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The Online Magazine FOR and ABOUT Southside Virginia







Jan '09 Contents

Jan '09 Cover


Family in Six-Part Harmony
By Gert Slabach

Convergence Art Guild
(Grand Opening Show)
By Ed Wilborne

Meet the Brown Brothers
By Michael Ray



South Winds
(New & Improved)

On The Funside
(A Christmas Miracle in Rocky Mount?)
By Amy Hanek

Southside Gardener
(Forcing Bulbs)
By William H. McCaleb

Ask Bubba - Advice
Bubba New Year


Editor's Page
(Sausage & Politics)

V & B Comics
(Verrnack & Blupirk - New Year)

Festivals & Events

Past Issues

Past Issues are available from June 2008 through the current issue.
Select the desired issue from the drop-down box below.



Southside Gardener

 Contributed By William H. McCaleb

 Master Gardener Coordinator
 Virginia Cooperative Extension

The Basics of Forcing Bulbs


There is no need for anyone, gardener or not, to suffer through winter with only barren landscapes and colorless views. Not when there are little horticultural bundles of magic we call bulbs just waiting to push their heads through the soil and make their cheery debut. And, as Katherine Whiteside writes in the introduction of her book, Forcing, Etc., ��anyone with a window and a wish can garden indoors.�


Forcing bulbs indoors for a wintertime splash of color is easy to do and need not be expensive. Here�s how to get started:


1) Select the biggest bulbs of hyacinths, tulips, daffodils, crocus, muscari, or scilla.


2) Find a container with drainage holes that is slightly wider than all the bulbs arranged together and two to three times as deep as the largest bulb, but not deeper than a foot, nor shallower than 4 inches.


3) Fill the pot about halfway with well-draining soil.


4) Arrange the bulbs on the soil (flat, broad base down and pointy end up). They can be almost touching. Turn tulip bulbs so their flat side faces the pot.


5) Cover with soil so the bulbs� tips just disappear under the soil. Water well.


6) Place container in a cool, dark area at about 48 degrees for at least 12 weeks. A refrigerator will work as long as you do not store fruit in it at the same time. Do not overwater but maintain a slightly moist soil. Keep in mind that the bulbs need to be planted before chilling to allow for root growth.


7) When 12 weeks are up, your pot should be full of roots and show some growth above the soil. You can now place the container in a bright window and maintain watering. Most bulbs will bloom within three to four weeks.

- Written by Master Gardener Brenda McDannald  


Saving Forced Bulbs


Paperwhites, tulips and hyacinths that have been forced indoors don�t usually rebloom the next year even if planted outdoors. If you have forced bulbs that you would like to try to save, cut off the flower stalk and keep the bulb watered and fertilized. Keep the bulbs in a sunny window until danger of frost has passed, then plant them in the flowerbed. You will probably see only foliage for the first two or three years while the bulb builds itself up enough to flower again.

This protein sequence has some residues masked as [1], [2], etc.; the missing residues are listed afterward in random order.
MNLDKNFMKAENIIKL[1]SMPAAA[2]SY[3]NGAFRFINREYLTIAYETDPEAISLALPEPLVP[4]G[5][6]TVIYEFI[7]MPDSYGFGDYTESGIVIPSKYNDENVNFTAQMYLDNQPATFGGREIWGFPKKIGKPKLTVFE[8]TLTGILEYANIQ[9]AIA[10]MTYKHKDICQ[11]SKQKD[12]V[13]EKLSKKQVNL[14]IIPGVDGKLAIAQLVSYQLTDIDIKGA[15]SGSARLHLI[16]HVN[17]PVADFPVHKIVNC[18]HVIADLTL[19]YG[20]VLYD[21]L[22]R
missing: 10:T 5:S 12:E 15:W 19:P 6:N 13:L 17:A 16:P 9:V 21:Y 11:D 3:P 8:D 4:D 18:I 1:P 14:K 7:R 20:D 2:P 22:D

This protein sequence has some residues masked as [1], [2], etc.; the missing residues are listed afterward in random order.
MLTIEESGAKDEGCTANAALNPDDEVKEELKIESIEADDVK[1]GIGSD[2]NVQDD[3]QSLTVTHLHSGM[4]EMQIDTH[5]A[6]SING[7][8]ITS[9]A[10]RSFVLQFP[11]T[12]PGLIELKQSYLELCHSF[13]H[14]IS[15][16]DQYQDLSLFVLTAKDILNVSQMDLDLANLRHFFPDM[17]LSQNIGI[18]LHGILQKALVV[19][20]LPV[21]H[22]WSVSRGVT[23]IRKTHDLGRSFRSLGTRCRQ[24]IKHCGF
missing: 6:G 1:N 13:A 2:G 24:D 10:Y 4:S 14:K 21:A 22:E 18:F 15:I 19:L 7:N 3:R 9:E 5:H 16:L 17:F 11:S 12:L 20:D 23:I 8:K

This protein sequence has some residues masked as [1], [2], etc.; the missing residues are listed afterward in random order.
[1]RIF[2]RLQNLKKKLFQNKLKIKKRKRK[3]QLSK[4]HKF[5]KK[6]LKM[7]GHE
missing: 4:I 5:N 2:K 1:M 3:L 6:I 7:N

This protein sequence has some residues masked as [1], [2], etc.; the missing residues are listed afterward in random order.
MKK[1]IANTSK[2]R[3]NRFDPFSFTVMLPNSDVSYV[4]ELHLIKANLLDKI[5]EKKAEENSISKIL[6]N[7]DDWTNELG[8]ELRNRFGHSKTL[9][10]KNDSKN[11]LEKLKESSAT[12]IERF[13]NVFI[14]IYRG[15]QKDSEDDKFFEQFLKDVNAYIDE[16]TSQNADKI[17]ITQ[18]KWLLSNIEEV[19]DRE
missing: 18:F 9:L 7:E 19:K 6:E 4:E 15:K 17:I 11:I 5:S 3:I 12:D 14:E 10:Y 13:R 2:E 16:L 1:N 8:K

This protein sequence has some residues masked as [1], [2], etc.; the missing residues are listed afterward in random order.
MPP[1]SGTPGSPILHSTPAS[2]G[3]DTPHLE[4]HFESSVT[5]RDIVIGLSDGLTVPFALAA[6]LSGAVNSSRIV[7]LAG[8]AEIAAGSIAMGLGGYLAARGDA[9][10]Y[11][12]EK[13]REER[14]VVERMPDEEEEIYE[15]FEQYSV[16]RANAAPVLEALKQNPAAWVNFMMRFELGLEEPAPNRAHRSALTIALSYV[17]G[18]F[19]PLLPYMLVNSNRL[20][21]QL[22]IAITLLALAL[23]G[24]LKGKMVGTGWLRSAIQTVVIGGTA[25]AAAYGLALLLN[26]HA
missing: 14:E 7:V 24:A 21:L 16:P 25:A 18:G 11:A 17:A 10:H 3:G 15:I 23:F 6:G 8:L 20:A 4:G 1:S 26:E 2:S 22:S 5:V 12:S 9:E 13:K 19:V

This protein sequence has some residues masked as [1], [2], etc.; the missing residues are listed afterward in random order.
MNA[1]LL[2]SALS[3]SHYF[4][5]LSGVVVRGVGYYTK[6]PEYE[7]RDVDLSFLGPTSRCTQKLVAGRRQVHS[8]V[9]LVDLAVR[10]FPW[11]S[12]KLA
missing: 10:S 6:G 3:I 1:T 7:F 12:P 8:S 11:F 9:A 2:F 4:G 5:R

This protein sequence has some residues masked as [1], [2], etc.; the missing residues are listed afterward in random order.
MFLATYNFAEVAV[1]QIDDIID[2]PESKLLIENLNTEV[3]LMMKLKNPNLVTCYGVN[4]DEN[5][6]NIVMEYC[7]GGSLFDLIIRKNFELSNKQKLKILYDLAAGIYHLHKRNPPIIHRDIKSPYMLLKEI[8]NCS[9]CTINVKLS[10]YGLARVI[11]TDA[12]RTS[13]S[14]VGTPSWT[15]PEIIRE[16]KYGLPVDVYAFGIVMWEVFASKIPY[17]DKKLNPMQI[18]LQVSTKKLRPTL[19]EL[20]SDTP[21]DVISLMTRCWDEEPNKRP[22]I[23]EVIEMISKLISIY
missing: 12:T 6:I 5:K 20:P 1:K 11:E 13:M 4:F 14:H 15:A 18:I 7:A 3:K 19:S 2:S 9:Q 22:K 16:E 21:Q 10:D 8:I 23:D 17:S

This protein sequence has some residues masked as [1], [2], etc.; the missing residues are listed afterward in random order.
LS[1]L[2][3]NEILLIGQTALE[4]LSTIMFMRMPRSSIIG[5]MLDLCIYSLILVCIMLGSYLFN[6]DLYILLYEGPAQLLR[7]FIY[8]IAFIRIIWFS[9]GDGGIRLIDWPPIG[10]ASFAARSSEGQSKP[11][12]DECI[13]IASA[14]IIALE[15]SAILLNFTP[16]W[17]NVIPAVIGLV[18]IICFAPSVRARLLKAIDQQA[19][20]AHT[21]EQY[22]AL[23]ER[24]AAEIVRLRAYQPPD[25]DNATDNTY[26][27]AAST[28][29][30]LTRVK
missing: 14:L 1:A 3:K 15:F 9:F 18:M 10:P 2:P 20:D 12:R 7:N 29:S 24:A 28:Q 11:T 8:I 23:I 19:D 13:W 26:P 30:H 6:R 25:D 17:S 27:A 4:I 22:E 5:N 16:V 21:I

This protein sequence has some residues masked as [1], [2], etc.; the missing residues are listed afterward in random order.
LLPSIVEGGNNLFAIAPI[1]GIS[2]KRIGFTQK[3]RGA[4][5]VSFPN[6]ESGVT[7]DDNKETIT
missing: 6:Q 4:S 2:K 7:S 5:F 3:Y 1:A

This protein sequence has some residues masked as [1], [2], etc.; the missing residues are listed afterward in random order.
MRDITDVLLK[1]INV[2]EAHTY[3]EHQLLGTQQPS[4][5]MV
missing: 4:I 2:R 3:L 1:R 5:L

Here is a quote that you may have seen before:  �All my hurts, my garden spade can heal.�  - Ralph Waldo Emerson
  • Give Houseplants a Rest - Some houseplants, especially cactus and succulents, need a rest in winter. Cut back on the amount of water you give them, allowing the soil to become dry between watering, and withhold fertilizer. After they�ve been allowed to rest, your plants will be healthier and blooming plants will bloom more freely in the spring.
  • Chill Wildflower Seeds � Many wildflower seeds need a chilling period to germinate. Place them in a glass jar in the refrigerator now so they�ll be ready to plant in six weeks or so. 
  • Plant Labels � Don�t discard those plastic knives you receive with fast food. They make great plant labels for your garden. Use a waterproof marker to write the plant�s name on the handle, and then slip the cutting end into the ground.
  • Christmas Cactus Cuttings � Christmas cactus is easy to start from cutting. Break off a section with 4-5 joints and insert the broken end into a pot of moist potting soil. For best results, create a mini greenhouse by placing a plastic bag over the pot and securing it with a rubber band. The plastic bag shouldn�t touch the plant and, if necessary, you can insert sticks in the soil to hold the bag away from the plant.





William H. McCaleb
Program Assistant, ANR
Master Gardener Coordinator
Virginia Cooperative Extension
171 S. Main Street
P.O. Box 757
Halifax, VA 24558-0757
fax: 434-476-7777



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